1. I’ve cheated! I can’t decide between these two very different shots…
First shot: Ceropegia distincta subsp. haygarthii
Stack of 7 frames
ISO 100 1/15 f/8
This is a purer and simpler shot of the same subject as earlier, and a case where less is more I think. it definitely represents for me the high end of where macro photography has taken me so far, and is technically pretty perfect.
This shot made it into the mingthein.com reader portfolio, and is a naturescapes.net Editor’s Pick.
Second shot: Lithops lizard!
This was the result of some playing around with some compositional ultra-closeups of living stone succulents (Lithops pseudotruncatella in this case) at my parents’ back in February. This is a shot of the growing point, but at this magnification it looks disconcertingly like the menacing eye of some kind of lizard. Again, the shot was awarded an NSN Editor’s Pick. Technically it isn’t perfect at all because of the diffraction effects at f/36, and I could have stacked it, but the result is still very striking.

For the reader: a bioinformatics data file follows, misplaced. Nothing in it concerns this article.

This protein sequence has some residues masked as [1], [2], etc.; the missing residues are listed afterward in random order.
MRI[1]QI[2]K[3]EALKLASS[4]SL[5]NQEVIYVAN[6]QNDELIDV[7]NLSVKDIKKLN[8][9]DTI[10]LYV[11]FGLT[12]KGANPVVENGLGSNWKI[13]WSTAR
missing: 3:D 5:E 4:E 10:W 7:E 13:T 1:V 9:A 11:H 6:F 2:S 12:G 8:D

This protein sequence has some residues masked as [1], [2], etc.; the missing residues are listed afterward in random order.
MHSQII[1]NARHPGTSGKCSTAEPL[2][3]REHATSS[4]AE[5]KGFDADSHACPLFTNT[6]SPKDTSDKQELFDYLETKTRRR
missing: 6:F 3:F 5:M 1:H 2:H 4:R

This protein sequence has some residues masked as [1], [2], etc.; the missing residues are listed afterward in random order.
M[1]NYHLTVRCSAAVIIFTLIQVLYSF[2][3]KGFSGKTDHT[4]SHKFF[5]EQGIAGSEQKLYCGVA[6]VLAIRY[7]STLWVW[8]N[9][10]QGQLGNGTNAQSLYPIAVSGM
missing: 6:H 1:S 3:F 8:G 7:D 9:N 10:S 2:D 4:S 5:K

Nikon D3S/200f4micro/cpl/full set of tubes (68mm extension)
ISO 200 5 seconds @ f/36
Some final observations about this top ten:
I think it pays to think out of the box in terms of compositions and techniques to try to achieve that extra ‘wow-factor’. It’s also clear that I’ve very much got on top of focus-stacking this year, using short stacks processed in Photoshop CS6.
In terms of the change in bodies – I’m pretty much always using the D800E now instead of the D3S for macro – I think the results speak for themselves even in these relatively large crops (max 1200px wide here), since the extra detail is still visible at these small sizes. Other than that, the D800 is lighter (without the battery grip), more flexible in terms of its FX, 1.2, 5×4 and DX crop modes, and has an SD card slot which works seamlessly with my Macbook Pro. It has a few extra things that the D3S doesn’t have, but the feature I liked on the D3S which the D800 doesn’t have is the voice memos button which I found useful for recording plant names from labels without having to write them down.
And finally, a big vote of thanks to my parents for being able to grow such amazing plants for me to photograph!
Thanks for following me; next posts will be my top ten butterfly shots of the year.